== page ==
Marco Island’s right-of-way handbook stays on shelf per city’s Planning Board

Marco Island Public Works Director Tim Pinter sits and waits to respond to comments by public speaker Jason Bailey Friday as he addresses Marco Island's Planning Board on issues related to the city's right-of-way handbook draft. Cheryl Ferrara / Eagle Correspondent

Marco Island Public Works Director Tim Pinter sits and waits to respond to comments by public speaker Jason Bailey Friday as he addresses Marco Island's Planning Board on issues related to the city's right-of-way handbook draft. Cheryl Ferrara / Eagle Correspondent

Resident and Attorney Kelly Linman reads from his list of problems with the city's right-of-way handbook draft at Friday's Planning Board meeting. Cheryl Ferrara / Eagle Correspondent

Resident and Attorney Kelly Linman reads from his list of problems with the city's right-of-way handbook draft at Friday's Planning Board meeting. Cheryl Ferrara / Eagle Correspondent

— With questions still unanswered, Marco Island’s Planning Board voted to table endorsement of a public right-of-way handbook draft. According to Tim Pinter, Public Works Director, City Council had expected discussing the handbook at its April 16 meeting. Planning board members said they would reconsider the handbook’s content in July.

Voting to table endorsement of the handbook were board members Bob Brown, Monte Lazarus, Jack Patterson and Chairman Dick Shanahan. David Caruso, Marv Needles and Irv Povlow voted against tabling it.

The motion also requested city staff meet with residents in the interim to consider comments raised by the public at three meetings discussing the handbook. Planning board members asked staff to provide definitive data on the value of vegetation versus inorganic materials for handling pollutants in swales. They suggested Nancy Ritchie, city environmental specialist, provide the board with available information.

Board member Brown asked for a clearer understanding of what changes the new handbook would put in place. The document did not provide a side-by-side comparison of new language with previously approved code.

Pinter said even though the concepts in the new handbook provided the same information as standing code, the new version was a complete rewrite. Strikethroughs were not possible because only a few paragraphs were kept, he said.

Kelly Linman, local resident and attorney, felt the handbook, if taken literally, would require too many decisions by the Public Works Department. Using an example, he said if someone put a shovel to the city’s right-of-way, or swale area, to replace a browned patch of grass, the handbook required Public Works to decide if a permit was necessary.

If a permit were required, it would necessitate all other steps in the document be enforced including replacement of inorganic materials, traffic studies, engineering designs and fees, he said.

Pinter said the intent for permitting was triggered by “new construction” or “teardowns” and not small repairs.

“If you lose your mailbox, you don’t have to get a permit to fix your mailbox,” he said. “If you’re doing a driveway, there may be fewer requirements (than in the handbook).” On less traveled streets such as Lamplighter Drive, the city would not ask for a traffic study even in the event of a teardown, he explained.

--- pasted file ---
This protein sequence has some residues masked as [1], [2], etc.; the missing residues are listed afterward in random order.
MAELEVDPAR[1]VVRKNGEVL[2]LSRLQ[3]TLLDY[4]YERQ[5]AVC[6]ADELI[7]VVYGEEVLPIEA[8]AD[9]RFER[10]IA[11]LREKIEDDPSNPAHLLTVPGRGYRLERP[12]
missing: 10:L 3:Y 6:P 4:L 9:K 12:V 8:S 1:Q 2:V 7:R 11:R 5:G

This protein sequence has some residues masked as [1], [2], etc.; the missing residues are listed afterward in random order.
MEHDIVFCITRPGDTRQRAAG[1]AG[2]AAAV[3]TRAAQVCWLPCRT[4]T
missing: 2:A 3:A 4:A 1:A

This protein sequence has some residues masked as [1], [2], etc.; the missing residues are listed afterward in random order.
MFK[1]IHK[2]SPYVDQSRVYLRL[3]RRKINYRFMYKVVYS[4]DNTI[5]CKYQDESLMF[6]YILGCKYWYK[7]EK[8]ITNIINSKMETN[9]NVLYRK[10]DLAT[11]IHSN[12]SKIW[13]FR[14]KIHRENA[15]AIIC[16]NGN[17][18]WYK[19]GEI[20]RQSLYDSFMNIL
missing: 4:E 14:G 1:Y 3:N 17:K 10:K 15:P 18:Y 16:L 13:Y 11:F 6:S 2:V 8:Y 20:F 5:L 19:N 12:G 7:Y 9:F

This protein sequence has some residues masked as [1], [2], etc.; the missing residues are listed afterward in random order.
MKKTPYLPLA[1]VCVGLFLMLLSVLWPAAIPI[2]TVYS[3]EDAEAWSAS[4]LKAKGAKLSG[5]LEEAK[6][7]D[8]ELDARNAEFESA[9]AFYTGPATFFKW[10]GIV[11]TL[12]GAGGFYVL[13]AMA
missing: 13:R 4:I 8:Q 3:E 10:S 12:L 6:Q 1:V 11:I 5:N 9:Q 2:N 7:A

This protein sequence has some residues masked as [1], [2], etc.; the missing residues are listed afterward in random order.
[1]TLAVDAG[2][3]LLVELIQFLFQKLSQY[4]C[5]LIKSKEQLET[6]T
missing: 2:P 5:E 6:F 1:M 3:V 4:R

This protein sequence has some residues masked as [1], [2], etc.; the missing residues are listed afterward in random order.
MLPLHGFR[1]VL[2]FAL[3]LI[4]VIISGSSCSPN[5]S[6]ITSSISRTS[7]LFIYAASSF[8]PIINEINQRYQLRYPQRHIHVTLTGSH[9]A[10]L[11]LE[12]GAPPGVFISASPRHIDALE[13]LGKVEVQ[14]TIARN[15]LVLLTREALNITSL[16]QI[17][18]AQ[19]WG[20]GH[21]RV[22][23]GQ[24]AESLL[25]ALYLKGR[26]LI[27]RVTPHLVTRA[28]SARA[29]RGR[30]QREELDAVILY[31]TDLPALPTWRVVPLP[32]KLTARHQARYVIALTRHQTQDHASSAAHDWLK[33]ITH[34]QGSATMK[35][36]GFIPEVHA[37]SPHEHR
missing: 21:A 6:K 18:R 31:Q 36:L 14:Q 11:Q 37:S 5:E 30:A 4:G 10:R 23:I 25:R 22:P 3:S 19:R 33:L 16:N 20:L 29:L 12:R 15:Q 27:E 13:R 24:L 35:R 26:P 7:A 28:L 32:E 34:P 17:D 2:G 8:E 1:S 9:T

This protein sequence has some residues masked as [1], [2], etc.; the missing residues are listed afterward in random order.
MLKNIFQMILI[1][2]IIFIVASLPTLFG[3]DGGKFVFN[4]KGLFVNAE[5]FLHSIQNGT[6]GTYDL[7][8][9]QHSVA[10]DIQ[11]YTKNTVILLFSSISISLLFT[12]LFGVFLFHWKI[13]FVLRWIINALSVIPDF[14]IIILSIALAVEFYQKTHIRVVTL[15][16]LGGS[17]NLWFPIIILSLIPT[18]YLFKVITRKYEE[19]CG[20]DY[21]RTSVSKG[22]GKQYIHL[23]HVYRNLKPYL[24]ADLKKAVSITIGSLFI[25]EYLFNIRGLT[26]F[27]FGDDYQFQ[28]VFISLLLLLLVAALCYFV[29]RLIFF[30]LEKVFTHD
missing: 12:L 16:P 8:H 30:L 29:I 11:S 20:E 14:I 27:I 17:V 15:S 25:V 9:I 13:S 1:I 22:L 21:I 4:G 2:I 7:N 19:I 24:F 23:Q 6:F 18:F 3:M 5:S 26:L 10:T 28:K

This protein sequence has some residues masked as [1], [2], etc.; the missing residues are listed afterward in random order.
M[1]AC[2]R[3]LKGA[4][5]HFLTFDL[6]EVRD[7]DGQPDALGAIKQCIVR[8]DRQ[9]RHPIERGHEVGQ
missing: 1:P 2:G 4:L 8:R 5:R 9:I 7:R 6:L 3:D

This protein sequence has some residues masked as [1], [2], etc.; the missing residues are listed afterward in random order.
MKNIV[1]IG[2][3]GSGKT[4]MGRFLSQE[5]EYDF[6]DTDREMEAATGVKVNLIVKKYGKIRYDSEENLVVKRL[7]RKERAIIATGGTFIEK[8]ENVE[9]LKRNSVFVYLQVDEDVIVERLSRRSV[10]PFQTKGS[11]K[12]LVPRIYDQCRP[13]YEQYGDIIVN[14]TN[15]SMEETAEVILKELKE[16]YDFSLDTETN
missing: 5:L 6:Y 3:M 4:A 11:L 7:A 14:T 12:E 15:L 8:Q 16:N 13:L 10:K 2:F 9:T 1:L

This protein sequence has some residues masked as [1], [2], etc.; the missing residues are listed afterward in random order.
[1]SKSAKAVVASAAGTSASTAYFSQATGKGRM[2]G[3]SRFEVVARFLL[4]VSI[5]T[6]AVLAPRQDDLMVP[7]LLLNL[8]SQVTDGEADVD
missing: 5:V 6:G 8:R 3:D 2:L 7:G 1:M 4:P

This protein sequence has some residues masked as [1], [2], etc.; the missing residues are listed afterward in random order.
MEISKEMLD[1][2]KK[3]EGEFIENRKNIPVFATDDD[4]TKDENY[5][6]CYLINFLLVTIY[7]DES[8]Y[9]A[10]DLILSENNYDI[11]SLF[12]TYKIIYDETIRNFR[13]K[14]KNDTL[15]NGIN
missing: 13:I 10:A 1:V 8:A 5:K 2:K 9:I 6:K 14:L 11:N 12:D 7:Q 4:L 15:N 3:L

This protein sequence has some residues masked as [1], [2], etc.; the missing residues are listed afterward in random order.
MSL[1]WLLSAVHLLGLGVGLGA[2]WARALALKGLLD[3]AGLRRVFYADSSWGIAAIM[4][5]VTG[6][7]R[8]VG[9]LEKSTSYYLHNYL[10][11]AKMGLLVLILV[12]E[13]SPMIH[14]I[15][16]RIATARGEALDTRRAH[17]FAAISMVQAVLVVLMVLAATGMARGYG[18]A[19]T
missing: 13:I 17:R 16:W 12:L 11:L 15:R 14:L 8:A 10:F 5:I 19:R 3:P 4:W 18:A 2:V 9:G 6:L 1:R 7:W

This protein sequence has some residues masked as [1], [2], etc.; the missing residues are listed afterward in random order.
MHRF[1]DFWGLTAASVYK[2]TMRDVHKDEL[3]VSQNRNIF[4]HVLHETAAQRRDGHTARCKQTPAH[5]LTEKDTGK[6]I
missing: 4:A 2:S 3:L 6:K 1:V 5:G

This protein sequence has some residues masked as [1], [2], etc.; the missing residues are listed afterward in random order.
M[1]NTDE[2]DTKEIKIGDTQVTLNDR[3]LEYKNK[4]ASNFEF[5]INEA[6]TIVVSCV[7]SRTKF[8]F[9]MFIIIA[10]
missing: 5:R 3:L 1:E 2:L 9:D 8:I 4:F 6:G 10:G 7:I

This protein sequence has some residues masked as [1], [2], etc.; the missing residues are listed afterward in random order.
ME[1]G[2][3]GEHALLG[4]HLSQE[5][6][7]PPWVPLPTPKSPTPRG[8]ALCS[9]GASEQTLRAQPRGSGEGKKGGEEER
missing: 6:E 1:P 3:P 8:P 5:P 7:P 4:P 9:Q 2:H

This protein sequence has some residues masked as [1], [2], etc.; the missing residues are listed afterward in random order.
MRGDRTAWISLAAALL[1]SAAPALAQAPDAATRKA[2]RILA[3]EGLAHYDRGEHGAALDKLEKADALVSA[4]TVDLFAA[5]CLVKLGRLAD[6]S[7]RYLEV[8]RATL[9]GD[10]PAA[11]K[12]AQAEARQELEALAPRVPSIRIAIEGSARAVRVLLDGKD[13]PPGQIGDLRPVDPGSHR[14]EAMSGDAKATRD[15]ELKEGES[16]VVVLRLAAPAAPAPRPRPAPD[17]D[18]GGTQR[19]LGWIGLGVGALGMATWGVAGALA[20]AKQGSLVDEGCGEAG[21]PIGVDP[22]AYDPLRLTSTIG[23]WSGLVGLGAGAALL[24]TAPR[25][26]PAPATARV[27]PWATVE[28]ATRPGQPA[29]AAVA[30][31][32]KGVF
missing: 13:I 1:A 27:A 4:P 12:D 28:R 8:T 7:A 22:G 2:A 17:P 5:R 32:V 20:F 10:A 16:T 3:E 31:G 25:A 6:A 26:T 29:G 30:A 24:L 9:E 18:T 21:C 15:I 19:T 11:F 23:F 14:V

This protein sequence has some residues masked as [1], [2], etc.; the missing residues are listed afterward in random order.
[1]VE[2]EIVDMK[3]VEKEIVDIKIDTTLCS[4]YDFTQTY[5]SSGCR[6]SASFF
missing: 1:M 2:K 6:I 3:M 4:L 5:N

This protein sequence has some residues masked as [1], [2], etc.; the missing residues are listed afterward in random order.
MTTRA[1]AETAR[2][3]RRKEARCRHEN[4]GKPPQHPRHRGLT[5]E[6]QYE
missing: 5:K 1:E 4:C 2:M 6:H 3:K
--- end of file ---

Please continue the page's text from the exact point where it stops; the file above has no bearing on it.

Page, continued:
Jason Bailey, a resident and business owner, agreed the handbook might add too many burdensome regulations, making renovations to driveways and sidewalks too expensive and cumbersome. He suggested changing the handbook’s verbiage that allowed Public Works to waive permits, if it determined to do so, to simply state that permits would be waived for certain types of driveway and sidewalk repairs.

The issue of widening 4-foot sidewalks to 6-foot or 8-foot sidewalks, depending on pedestrian traffic, solicited a number of comments from the board and public. New construction and permitting of major renovations would require minimum 6-foot sidewalks even if adjacent homes had 4-foot sidewalks.

“I can’t picture sidewalks on the same street with varying sizes: in and out, in and out,” said Brown.

Pinter said the move to 6-foot sidewalks brought the city in line with ADA requirements.

In other business, the Planning Board unanimously approved a setback variance for Joey’s Pizza and Pasta House that would allow a permanent retractable awning in its side yard and a 14-foot protrusion further back for a replacement shed and commercial recycling bin.

The board also approved replacement of a 1,157-foot seawall at the city’s North Water Treatment Plant. The new wall would be 10 feet high allowing a containment swale to be created landside.

The Planning Board’s next meeting is scheduled for 9 a.m., May 4, in the Community Room’s Council Chambers, 51 Bald Eagle Drive.

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Comments » 2

RayNetherwood writes:

Is this where and how the issue of PARKING in swales could and should be addressed? Parking on seeded areas, for which the landowner is responsible, should only be permitted if the landowner agrees ... e.g., San Marco Catholic church could allow parking on its grass, home owners and the condos on Swallow and Swale could decline permission. Ticket and tow swale parkers!!!!

deltarome writes:

Do we need a permit to mow the ROW grass? What about spreading hazardous waste, aka fertilizer, herbicides and insecticides? What about a dog crapping on the grass and no one picking it up?

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